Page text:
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Correspondence  |   February 2002
Preemptive Analgesic Effect or Short Delay for Inflammation?
Author Notes
  • Département díAnesthèsie Rèanimation, Hùpital Raymond Poincarè, Garches, France.
Article Information
Correspondence
Correspondence   |   February 2002
Preemptive Analgesic Effect or Short Delay for Inflammation?
Anesthesiology 2 2002, Vol.96, 514. doi:
Anesthesiology 2 2002, Vol.96, 514. doi:
To the Editor:—
We read with interest the report by Norman et al.  on preemptive analgesic effect of ketorolac. 1 The authors observed that for 48 patients undergoing ankle fracture surgery that 30 mg of intravenous ketorolac administered before tourniquet inflation offered a better analgesia than after tourniquet inflation at 2 and 4 h after surgery. Can we conclude that it is preemptive analgesia? The effect of ketorolac is mainly peripheral and the tourniquet inflation is probably an adequate technique to compare pre- and postoperative administration. However, the benefit between the two administrations is short-lived (4 h after surgery) and totally compatible with the effect of a single dose of ketorolac. Because preemptive analgesia has to do with limitation of nervous system sensitization, 2 these results (similar to previous one 3,4) do not support a preemptive analgesic effect. Rather, they suggest that preoperative administration of nonsteroidal antiinflammatory drugs may reduce or delay the development of peripheral inflammation and therefore improve immediate postoperative analgesia. This effect is transient and vanishes a few hours after surgery, which is totally different from preemptive analgesia observed after some studies using ketamine 5 or local anesthetic. 6,7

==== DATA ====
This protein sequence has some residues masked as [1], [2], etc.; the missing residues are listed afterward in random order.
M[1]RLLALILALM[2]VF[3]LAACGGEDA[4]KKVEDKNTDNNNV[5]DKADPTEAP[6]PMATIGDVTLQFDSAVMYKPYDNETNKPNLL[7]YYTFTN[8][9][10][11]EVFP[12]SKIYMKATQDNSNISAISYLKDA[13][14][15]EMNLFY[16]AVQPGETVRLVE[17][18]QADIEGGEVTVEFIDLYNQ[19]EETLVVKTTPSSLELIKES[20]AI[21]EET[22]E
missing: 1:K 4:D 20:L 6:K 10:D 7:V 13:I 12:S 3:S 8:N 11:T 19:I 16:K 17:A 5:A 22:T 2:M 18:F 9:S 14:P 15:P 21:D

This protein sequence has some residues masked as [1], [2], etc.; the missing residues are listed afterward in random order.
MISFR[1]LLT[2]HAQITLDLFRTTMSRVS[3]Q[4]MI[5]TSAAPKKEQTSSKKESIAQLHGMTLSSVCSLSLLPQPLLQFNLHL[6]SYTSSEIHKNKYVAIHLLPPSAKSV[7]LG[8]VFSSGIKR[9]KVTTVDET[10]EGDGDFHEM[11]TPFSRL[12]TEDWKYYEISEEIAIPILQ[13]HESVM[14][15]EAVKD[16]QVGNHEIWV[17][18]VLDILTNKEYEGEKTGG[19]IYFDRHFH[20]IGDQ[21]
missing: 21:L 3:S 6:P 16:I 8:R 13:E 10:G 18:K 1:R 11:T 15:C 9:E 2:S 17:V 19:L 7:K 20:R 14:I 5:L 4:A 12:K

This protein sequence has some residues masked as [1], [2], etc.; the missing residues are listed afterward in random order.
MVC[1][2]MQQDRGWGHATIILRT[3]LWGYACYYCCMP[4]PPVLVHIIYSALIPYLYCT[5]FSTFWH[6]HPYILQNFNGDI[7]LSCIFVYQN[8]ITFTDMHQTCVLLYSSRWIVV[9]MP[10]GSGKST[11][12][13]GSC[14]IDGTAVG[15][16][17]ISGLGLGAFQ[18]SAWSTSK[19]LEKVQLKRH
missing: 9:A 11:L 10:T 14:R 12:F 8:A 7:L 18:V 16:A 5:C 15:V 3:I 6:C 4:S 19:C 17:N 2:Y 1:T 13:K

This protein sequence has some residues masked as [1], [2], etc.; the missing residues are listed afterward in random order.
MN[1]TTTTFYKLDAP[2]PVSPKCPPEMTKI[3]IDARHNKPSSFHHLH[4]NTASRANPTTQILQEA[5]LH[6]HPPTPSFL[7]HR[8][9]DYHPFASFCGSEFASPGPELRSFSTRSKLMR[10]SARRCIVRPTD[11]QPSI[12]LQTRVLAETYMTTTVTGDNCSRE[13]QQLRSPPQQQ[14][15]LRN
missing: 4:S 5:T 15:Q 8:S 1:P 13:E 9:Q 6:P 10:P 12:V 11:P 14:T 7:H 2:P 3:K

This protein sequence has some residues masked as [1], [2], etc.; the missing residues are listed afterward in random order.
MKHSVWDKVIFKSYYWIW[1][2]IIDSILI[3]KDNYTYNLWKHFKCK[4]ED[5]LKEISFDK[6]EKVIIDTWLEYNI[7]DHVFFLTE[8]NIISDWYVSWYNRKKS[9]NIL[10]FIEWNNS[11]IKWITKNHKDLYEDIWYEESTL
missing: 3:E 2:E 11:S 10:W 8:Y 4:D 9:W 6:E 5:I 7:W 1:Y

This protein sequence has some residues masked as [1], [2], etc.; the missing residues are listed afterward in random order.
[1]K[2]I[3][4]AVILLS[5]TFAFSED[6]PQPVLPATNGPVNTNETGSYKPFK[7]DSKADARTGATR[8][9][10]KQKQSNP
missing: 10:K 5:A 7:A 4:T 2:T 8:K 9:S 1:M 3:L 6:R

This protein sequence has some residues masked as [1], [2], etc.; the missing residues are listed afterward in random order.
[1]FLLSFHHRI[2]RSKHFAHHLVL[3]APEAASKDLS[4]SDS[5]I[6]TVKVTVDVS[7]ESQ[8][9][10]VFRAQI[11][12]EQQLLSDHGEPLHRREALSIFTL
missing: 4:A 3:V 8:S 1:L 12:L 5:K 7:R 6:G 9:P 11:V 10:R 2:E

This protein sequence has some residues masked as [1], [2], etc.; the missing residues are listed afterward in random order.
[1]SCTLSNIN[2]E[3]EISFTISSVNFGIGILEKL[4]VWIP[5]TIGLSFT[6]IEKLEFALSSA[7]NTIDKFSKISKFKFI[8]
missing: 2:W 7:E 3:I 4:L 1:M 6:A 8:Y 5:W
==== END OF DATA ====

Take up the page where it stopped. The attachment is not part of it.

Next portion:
References
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